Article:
Last week I had to go to Philadelphia. Twice. For two separate conferences.
Ok. I was cheap. I had a ride up and back on Thursday and I didn't want to pay for a hotel room until my Saturday conference.
I decided that after a couple of intense weeks of research, writing, powerpoint making, and all that other stuff, I deserved a slight detour after my second presentation: the Diana exhibit at the National Constitution Center.Judge me all you want. I admit: Diana was my princess. I am a Diana-lover. My grandparents lived in London when she got married and send us news clippings and books and postcards. When I was on study abroad in London, I lived around the corner from Kensington Palace, and everytime our class was interrupted by the sound of her helicopter flying in or out, we wondered what activity was happening.
I loved her dresses. I loved that it took a while for her to find her style, but boy did she find it. I loved that she supported British fashion designers and I loved her sense of class.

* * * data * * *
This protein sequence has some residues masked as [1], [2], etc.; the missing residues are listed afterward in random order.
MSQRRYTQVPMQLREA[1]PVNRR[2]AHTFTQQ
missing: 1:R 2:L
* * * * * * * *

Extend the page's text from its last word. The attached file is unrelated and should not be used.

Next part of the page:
I loved her emphasis on humanitarian aid. I loved that she used her station in life to do an incredible amount of good. She didn't shirk away from the difficult situations that were so far removed from her own palaces and royal activity. She jumped in.
Most of all, I loved that she loved people. She touched sick people and held people with crazy diseases. She wasn't afraid of the royal imprimature being polluted in any way. She was brave and fierce.
She obviously struggled privately. And yet she had a grace and a poise that stood strong despite her difficulties.
I remember exactly where I was when I found out about her death. At first I was convinced it was a conspiracy plot by the queen because Diana had stolen her spot light and because of all the troubles with Charles. I watched her funeral and I bought the Elton John cd in support of her, and I listened to it over and over. She was my princess.
The exhibit, by the way, was delightful. If you get the chance, wherever it travels, you should go. I LOVED seeing the dresses I had seen in pictures. The train on that dress? 25 feet long. Incredible. And well worth the $36 parking ticket for being three minutes late to my meter. Take that, Philadelphia. You can't ruin my Diana experience.
And I think I'm going to go to London this year for Christmas. Or to do humanitarian aid somewhere. Is anyone in?